Disturbing details of Fabian Gonzales case could impact jurors mental health
ALBUQUERQUE, N.M. — All eyes are on the trial of Fabian Gonzales, one of three known suspects in the murder of 10-year-old Victoria Martens.
Cindy Schossow of Albuquerque has been following the tragic and brutal death of Victoria since the beginning. Now, she is watching closely as Gonzales’ trial plays out.
“Every day I will be there,” Schossow said. “I couldn’t be downtown but I could sure be on my laptop.”
The last two days have been disturbing, with attorneys disclosing in great detail what happened to Victoria. Shossow said it has shaken her to her core.
“When they were describing the mutilations, I had literally cried,” she said.
She can’t imagine what the jurors in this trial are going through. Not only having to hear, but see body camera video and photos of the crime scene.
“I wouldn’t be able to do it,” Schossow said. “I wouldn’t be able to handle it.”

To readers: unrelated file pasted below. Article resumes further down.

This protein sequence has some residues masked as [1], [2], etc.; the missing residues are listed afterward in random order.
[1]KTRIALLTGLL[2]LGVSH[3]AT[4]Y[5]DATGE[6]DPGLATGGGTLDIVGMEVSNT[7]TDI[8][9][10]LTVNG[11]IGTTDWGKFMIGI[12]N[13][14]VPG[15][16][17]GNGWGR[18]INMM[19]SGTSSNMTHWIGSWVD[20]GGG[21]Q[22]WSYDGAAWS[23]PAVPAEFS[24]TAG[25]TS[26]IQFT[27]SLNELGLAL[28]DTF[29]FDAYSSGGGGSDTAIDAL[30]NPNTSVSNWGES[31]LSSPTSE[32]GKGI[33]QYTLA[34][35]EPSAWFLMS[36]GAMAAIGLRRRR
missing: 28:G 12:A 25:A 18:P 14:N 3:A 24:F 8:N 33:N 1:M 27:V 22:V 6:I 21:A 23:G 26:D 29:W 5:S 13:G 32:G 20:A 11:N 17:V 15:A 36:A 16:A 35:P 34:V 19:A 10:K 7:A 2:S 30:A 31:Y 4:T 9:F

Schossow knows the pressure jurors face, having recently been on a jury herself for a violent case involving someone being killed. She also knows the pain of jurors not being able to talk to their spouses, friends, or family about the trial or how it’s hurting them.
KOB 4 legal expert, Ahmad Assed, said as tough as the rules may be, they need to be followed.
“It’s important because you don’t want to hear things, or dig up matters, or dig up evidence on your own through this process and formulate a wrong conclusion,” Assed said.
However, Bosque Mental Health owner and licensed clinical social worker Cathy Schueler said those experiencing the horrifying events Victoria went through, could lead to trauma of their own.
“It’s secondary trauma,” Schueler said. “That is the emotional duress that they experience from hearing about the trauma of someone else.”
Secondary trauma can lead to people feeling anger, helplessness, and fear, according to Schueler.
If a juror is feeling too upset to continue in a trial, Assed said they can let the court know and be replaced by an alternate juror.